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JulianJ

Russian Artillery - long time to arrive

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I have just played a QB on Veteran as the Russians v. Ukies.

The artillery took 13 down to 9 minutes to arrive and adjusting fire was likewise lengthy.

In game time 13 minutes is an eternity.  As I don't like to do first turn pre-ordered fire, I had to get my spotters in position and so basically fought half the game without arty. I realised that my on-map 82 mm mortars were also subject to lengthy delays, so I moved them to a good position and fired them direct.

It did seem an unconscionable delay.

 

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13 hours ago, JulianJ said:

As I don't like to do first turn pre-ordered fire.

Unfortunately for you, the Russians do.

Russian (and Soviet, and Syrian) artillery is only available at the higher levels of command. That means any request for fire has to take the time to go up several levels and back down again, increasing the response times. Many low level units can't call for indirect fires at all.

The intention is to centralise command and control, and to enforce actions on a larger scale. You're talking about a military who's doctrine has traditionally emphasised the *Regiment* as the smallest tactical unit. The correct way to use conventional red forces are to mass up as much as possible, be fluid in your plan, but blunt and brutal when it comes to executing it.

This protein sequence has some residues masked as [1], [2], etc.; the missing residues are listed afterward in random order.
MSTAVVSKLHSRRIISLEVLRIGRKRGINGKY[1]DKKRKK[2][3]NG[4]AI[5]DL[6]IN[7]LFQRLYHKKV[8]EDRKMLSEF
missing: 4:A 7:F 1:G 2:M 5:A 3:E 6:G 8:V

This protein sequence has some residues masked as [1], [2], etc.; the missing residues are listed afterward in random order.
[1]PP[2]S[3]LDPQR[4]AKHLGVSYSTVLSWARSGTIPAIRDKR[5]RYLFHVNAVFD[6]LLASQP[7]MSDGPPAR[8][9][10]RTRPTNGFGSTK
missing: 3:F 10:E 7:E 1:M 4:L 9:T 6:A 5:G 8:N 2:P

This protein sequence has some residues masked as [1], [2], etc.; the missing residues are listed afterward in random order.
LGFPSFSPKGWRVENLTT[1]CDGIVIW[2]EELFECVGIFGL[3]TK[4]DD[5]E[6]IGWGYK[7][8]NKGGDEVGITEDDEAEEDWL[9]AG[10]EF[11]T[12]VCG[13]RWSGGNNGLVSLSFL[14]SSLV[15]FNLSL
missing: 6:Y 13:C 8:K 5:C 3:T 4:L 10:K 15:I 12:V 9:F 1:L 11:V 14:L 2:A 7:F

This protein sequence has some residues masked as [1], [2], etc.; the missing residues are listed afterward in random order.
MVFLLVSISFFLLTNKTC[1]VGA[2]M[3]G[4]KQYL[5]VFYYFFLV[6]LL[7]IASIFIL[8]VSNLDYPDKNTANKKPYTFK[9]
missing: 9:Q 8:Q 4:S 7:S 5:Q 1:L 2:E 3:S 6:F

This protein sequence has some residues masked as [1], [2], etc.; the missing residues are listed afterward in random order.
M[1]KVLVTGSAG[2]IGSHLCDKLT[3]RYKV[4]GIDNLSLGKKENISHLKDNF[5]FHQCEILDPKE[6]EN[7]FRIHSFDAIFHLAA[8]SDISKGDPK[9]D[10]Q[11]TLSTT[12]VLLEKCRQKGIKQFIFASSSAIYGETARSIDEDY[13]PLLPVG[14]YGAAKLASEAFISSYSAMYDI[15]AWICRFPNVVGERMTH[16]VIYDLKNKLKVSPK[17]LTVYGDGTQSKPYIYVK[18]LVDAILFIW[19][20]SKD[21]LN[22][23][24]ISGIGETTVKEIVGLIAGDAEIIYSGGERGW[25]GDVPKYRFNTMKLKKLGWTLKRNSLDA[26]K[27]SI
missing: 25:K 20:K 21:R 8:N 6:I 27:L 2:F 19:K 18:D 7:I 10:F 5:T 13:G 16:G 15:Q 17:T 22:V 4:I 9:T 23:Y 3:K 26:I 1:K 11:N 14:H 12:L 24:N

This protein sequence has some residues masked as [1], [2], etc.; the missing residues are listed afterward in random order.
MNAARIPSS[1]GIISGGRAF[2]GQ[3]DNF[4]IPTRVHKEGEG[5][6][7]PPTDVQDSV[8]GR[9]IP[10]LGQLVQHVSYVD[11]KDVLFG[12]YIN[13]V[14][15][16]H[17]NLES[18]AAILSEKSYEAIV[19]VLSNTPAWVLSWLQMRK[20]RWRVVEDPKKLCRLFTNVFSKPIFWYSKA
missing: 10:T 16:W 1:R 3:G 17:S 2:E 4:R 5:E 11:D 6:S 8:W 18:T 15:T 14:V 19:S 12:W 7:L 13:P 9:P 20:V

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Posted (edited)

A quick guide to Cold War doctrine, much of which is still applicable in CMBS:

https://balagan.info/soviet-order-of-battle-and-doctrine-in-the-cold-war

In particular:

 

Quote

Artillery offensive: In Soviet thinking the primary purpose of artillery is the suppression of enemy anti-tank weapons before and during the attack. Battalion artillery assets will be 500-1,000m behind the combat line, and regimental assets will be 500-4,000m behind the line, however, both will advance to support the advancing attackers. The artillery offensive is divided into three phases: the preparation, fires in support, and fires through the depths of the defence.

Preparatory fire: If there is time, supporting artillery, and possibly artillery from higher levels, will be used for preparatory fire. Preparatory fire is at a sustained rate but starts and ends with a burst of rapid fire at maximum rate. Preparatory fire lifts when the attacking force leaves the departure line, or when the tanks enter direct fire range of the enemy.

Fires in support: From the point preparatory fire lifts attached artillery (possibily including regimental assets) is used to support the attack. Where possible artillery will use direct fire to shoot through the gaps between advancing companies. Supporting fire will continue to shoot until they endanger their own tanks; for indirect fire this is when the tanks are 100-200m from the enemy, but it is closer for direct fire.

Fires through the depths of the defence: Once supporting artillery fire has lifted from the enemy front line positions the supporting artillery fire through the depth of the enemy positions, in other words, it will target enemy rear positions to support the breakthrough.